Page  00000061 A PRACTICE-BASED APPROACH TO USING ACOUSTICS AND TECHNOLOGY IN MUSICIANSHIP TRAINING John Fariselli Young Lorenzo Picinali Centre for Excellence in Performance Arts & Music, Technology and Innovation Research Centre De Montfort University Leicester LEI 9BH, UK Dimitris Moraitis ABSTRACT Digital audio tools can be used to facilitate many aspects of traditional note-based music making, but one of the challenges they present is also found in their potential to open up new opportunities for the shaping and deconstruction of sound in ways that are difficult to assimilate with traditional Western notation-based models of musical materials. Development of an understanding of the musical use of these new materials may require an expanded view of the nature of musicianship. This paper presents reflections on an attempt to address this by teaching musicianship via principles of acoustics and psychoacoustics in the context of a music technology undergraduate degree. 1. BACKGROUND Music technology programmes have grown rapidly in number and in size in the UK in recent years. The experience in the BA(Hons) Music, Technology and Innovation degree course at De Montfort University, Leicester UK has been that students bring a varied range of musical backgrounds to the programme and that many have considerable experience in practical music making facilitated by technological tools such as sequencing and audio recording and processing. A detailed knowledge of music notation does not necessarily accompany these practical skills. Acoustics, by providing foundation in the study of sound per se, has been considered a useful tool in developing students' aural awareness in a way that is relevant to the breadth of sonic material with which they wish to engage and to meet the requirements of a range of studio-based activities. Acoustics is taught in the second semester as part of the musicianship training students receive in year one. Whilst the pitch/duration paradigm of traditional notation offers useful points of reference, the concept of musicianship within the ethos of the course is based on broader principles. The programme itself is focused on the teaching of music through technology and, more specifically, the creation and study of music that can only be made with electroacoustic and digital technologies. 2. A DEFINITION OF MUSICIANSHIP A general definition of musicianship that I would like to offer is the ability to discriminate, replicate and recognise features of sound and its organisation and to act/function in musical situations in relation to what is heard and to what is imagined as a desirable sonic outcome. This applies not only to the obvious areas of composition and performance but also to analytical/musicological work and other critical listening situations such as studio engineering and sound diffusion. 'Traditional' elements of musicianship such as discrimination and retention of note-bound pitch, subdivisible rhythmic information and the understanding of phrase structures clearly offer models for transferable musical values, but inherent in the traditional approach is the assumption that musical material is essentially limited to what can be expressed in those terms (Wishart [12]). In reviewing the work of Gilles Gobeil, Bidlack [2] suggested that Gobeil's work is not of a composer, but a sculptor, saying: Music is a temporal art. Fundamentally, the music of any style, in any historical period, serves to articulate the passage of time. We humans perceive the passage of time through that wonderful invention we call rhythm, which is also a form of cyclic repetition.... Sculpture, in contradistinction to music, is about the articulation of space, light, and texture. Translate these domains into the sonic realm and the discussion revolves around space, reverberation, intensity, and timbre. 'Space, reverberation, intensity, and timbre' are, of course, features of all music, but are rendered malleable in electroacoustic music with technology permitting access to the world 'inside the note' and placing the effects of micro-editing under a musician's control. This projects new emphasis onto what can be drawn out of sound only with the assistance of technology: pitch becomes nested within spectral data, rhythm part of the wider effects of sound's morphological evolution and phrase an element of segmentation. A composer working in a studio environment is responsible for the overall production values of a work and assumes many of the qualities of musicianship previously associated with performance, such as tuning and balance, and also embraces audio engineering issues such as equalization and spatial articulation. Development of an expanded concept of musicianship goes hand in hand with what might be considered the defining innovative aesthetic potentials of the music technology field. Rowe [7], p.3 argues a case for the extension of human musicianship through 'computer music programs that will recognise and reason about human musical concepts... and reason with and reinforce the basic nature of human musicianship'. Yet the potential of technology to allow the active analysis, deconstruction and reassembly of sound in ways that transcend normal physical 61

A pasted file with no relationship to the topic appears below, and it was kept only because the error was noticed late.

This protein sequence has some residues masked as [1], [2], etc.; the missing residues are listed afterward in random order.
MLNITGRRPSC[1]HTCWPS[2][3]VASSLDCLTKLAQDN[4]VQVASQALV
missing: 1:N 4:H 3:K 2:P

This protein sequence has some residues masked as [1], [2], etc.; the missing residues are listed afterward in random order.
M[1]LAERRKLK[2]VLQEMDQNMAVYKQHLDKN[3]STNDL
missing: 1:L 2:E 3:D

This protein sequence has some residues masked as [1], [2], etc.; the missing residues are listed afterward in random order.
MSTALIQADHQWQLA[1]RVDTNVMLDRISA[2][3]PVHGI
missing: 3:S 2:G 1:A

Page  00000062 constraints poses new questions about the way we relate musically to these possibilities. In building a notion of musicianship around acoustical principles through the active application of technology, we might consider two core 'modes' in which musicianship operates: the descriptive and the functional. The descriptive mode concerns development of the ability to distinguish and understand the nature of an acoustical event, which may be facilitated by analysis with technology, such as waveforms and spectrograms. The functional aspect concerns the ability to envisage creative possibilities through descriptive analysis or through intuitive realisation by a composer of the potential for a sound object for musical development. The descriptive and functional are therefore mediated by affective and psychoacoustical responses. Both of these dimensions benefit from suitable terminology for the description of sonic events as they are analysed. In computer music, a conflict can arise between what is considered musically interesting in terms of the sonic outcomes of processes or compositional schemes and methods, and the interest gained from purely procedural systems where, for example algorithmically driven mechanisms with radically unpredictable outcomes may be used to develop materials. Concern amongst some writers in the finding of musical/perceptual ways of discussing electroacoustic/computer music alongside generative/procedural ones are part of this need to elaborate the distinctive contribution of the genre to the understanding of music, ergo musicianship. Certainly from an educational perspective, the procedural dimension ('getting your hands dirty with sounds') must be a part of an expanded view of musicianship. While a detailed descriptive framework for the structure of sound and its musical affordances such as Smalley's discussion of spectromorphology (Smalley [9]) is comprehensive and, in intent, open to interpretation, the first author has found this often to be perceived by undergraduates as a prescriptive (and therefore somewhat intimidating) imposition on listening. 3. CASE STUDY The BA(Hons) in Music, Technology and Innovation at De Montfort University has been running as a single honours (major) course since 2001. The nature of the degree's content has been shaped by the desire to offer a programme which focuses on the innovative potentials of technology in music. This has meant that much of the degree content has been based around creative work integrated with a range of contextual and technical study. A corollary of this is that a core ethos of the programme has also been an emphasis on issues of musicality. As part of the development of the DMU programme's teaching of musicianship, a pedagogic research project was instigated within the 10-week spring term of the first year (Freshman) 'Foundations of Music' module with the support of the Centre for Excellence in Performance Arts. All readings, listening and practical exercises were listed on the module web page. The project had two main aims: 1. Development of a structured pathway through teaching resources in acoustics and psychoacoustics with an emphasis on developing a vocabulary for observed features and behaviours of sound, and 2. Development of a set of practical and listening tasks to help draw students' attention to the functional properties of timbre and the potential for extension of these into creative activity. In addition, several qualitative surveys of student listening were made, the responses from which are embedded within this discussion. The theme of timbre was chosen because of the way notions of pitch radiate from it, from the colouration of perceived tone to the potential to identify discrete frequency components within a timbre.1 Understanding of frequency relationships within the harmonic series in turn branches out into the concept of intervallic ratios (the relationship to scale construction was taught at the end of the module), the nature of inharmonic spectra and noise, the spectral envelope, and processes of shaping and directing the evolution of sound with technology, such as morphing. The concept of pitch as the result of periodicity within a vibrating system also can be directed to understanding some of the characteristics of digital signal processing methods, such as the pitched artefacts that result from conventional granular brassage technique, or the noise artefacts resulting from waveset processing. The time constraint meant that there was not a large amount of time to be spent in, for example, basic interval recognition drills. Instead, the study of timbre seen from various perspectives aimed to continually reinforce basic ideas. Two core texts were used Cook [5] and Campbell and Greated [4] with additional resources in, principally, Bregman and Ahad [3], Schaeffer [8] and Truax [10]. Students were introduced to key ideas using core texts as references, encouraged to test elements of these ideas through simple devised experiments using audio processing tools, then directed to specific musical examples for analysis/discussion and encouraged to experiment further with concepts through self-directed creative exercises. Initial sessions were devoted to consideration of the propagation and representation of sound, including the relative merits of time and frequency domain representation, in that respect one significant musical example that students were asked to analyse was an extract from Alvin Lucier's Still and Moving Lines of Silence in Families of Hyperbolas [6] in which a single marimba note played against a pure tone tuned with a one quarter cycle difference in frequency (in opposite channels) results in interference that is heard as a stereo phase shift. Further sessions dealt with topics in the nature and structure of spectral content. Additive synthesis exercises experimenting with weighted sums of pure tones and subtractive With backgrounds in music technology, most students appeared more comfortable with the concept of pitch as frequency than notated pitch class. Yet most were active guitarists and when presented with a recording of the Chopin A major Prelude, and informed that the first chord was E major, many were able to follow and label in terms of tablature the harmonic evolution of the piece. 62